By midsummer, my tidy garden parties have become informal and disheveled. Herbs, a strong presence by then, create a certain amount of chaos. As my gardener-granddaughter, Ivy Rose, observes, herbs are weedy, wild things that sprawl, ramble and flop. But the benefits of interplanting them with vegetables — superior pollination, protection from pests and diseases, improved growth and flavor, and soil mineralization — have made herbs a traditional component of organic potager gardens. They also add unruly charm, color and surprise to my sedate, predictable vegetable patches. Still, their wild, willful behaviors and often intimidating size require discretion when choosing which ones to grow among food plants. Lusty lovage, for example, is not a good companion for tender vegetables.
Slender, graceful valerian is the only herb allowed in my garden that gets taller than I am. Like the pollinators, I can’t resist its exotic perfume and the white wedding lace of its June blooms, even though gusty winds often blow it over, and it looks bedraggled after it flowers. Valerian invigorates vegetables grown in its vicinity. It naturalizes, but not invasively. I sometimes divide it in spring, when I want valerian somewhere else in the garden.
I do the same with comfrey. The many stout comfrey plants that border my vegetable patch are all descendants of a clump someone gave me years ago. Comfrey grows only about 4 feet high, but its lush fount of enormous leaves gives it considerable girth. It’s beefy but not aggressive (for which I’m grateful, since comfrey is a great blessing for organic gardeners). For most of the summer, honeybees feast in its drooping clusters of mauve, bell-shaped blossoms. And when comfrey turns rowdy and starts to infringe on other plants’ space, it doesn’t mind a little pruning — an easy task that I would do anyway, once the first rush of flowers dies down in midsummer. All those big leaves, though, go straight to the compost pile. They’re so nitrogen-rich, the experts say it’s like shoveling on barnyard manure. Given plenty of water, comfrey will replenish its foliage before the first frost. I blanket all the garden beds with this second batch of leaves and let them compost over the winter.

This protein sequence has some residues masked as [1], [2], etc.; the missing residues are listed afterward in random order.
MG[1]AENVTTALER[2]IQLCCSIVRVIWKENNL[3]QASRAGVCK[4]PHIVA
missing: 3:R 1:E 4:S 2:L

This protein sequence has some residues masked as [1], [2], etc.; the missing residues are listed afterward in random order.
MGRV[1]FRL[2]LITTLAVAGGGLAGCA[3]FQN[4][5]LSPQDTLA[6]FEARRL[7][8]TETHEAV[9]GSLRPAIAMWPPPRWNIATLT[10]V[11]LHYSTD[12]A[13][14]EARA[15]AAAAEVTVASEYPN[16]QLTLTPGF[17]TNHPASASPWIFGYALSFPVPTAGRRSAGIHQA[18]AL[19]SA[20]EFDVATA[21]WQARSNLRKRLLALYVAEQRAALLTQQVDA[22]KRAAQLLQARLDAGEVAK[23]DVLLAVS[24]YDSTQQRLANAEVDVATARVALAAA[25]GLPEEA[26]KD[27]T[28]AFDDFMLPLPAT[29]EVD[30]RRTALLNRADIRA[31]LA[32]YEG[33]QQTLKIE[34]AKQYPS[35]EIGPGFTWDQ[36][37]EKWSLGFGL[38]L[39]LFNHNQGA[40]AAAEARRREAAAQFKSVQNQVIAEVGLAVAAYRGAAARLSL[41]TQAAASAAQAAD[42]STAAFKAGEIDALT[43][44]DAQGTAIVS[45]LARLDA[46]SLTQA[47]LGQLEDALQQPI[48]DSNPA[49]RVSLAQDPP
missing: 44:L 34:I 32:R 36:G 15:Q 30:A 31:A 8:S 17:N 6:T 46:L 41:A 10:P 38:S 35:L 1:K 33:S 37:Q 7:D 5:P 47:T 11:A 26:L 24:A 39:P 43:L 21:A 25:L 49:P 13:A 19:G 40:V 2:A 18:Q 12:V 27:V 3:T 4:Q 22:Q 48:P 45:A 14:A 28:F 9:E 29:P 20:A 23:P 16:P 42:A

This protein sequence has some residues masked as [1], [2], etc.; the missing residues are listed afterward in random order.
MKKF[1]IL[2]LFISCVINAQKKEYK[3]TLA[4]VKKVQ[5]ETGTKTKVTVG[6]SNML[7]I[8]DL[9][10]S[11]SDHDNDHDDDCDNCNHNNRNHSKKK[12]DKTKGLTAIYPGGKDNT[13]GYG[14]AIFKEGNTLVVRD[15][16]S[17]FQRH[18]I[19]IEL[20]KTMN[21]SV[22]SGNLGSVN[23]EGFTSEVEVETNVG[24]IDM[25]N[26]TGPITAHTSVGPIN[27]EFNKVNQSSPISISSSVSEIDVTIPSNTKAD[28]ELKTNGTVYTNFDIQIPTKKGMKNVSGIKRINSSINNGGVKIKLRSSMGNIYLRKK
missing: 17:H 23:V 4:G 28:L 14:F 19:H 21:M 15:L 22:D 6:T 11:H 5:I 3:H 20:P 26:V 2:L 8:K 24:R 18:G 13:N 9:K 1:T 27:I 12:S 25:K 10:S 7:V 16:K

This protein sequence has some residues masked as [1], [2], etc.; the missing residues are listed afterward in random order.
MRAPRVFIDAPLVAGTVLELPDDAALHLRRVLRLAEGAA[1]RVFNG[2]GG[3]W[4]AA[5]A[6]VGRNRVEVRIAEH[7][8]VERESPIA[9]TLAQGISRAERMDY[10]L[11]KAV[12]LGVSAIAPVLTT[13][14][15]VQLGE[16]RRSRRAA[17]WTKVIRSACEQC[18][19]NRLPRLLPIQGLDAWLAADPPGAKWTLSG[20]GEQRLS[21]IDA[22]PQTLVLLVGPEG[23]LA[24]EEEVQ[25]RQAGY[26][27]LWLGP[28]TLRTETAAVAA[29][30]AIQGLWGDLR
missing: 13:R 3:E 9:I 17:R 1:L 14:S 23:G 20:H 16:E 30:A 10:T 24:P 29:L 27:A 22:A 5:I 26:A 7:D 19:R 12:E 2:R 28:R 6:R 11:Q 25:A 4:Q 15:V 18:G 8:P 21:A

Rambunctious mint, which plays an important role in my garden’s health, is to be found in every bed, but safely confined in pots. In midspring, I transplant fast-growing mint seedlings from a separate herb garden, where they have free range. I put them in pots big enough to encourage the mints to bush out a bit, but small enough to be easily moved around the garden. In spring, I place these mint containers near young cabbage and broccoli plants to trick cabbage butterflies and other pests, which sail right over these mentholated crucifers and out of the garden, never to return. The key is remembering never to let the pots dry out. Later in the season, I reposition them near beans and squash. Together with nasturtiums, they repel bean beetles and cucurbit pests. For still more clout in summer, I pot up six or seven lemon balms — another invasive variety of mint that I keep planted a safe distance from the vegetable patch — and set the pots in strategic locations around the garden. Basil and thyme (more mints!) protect tomato plants. “It’s aromatherapy,” notes Ivy Rose.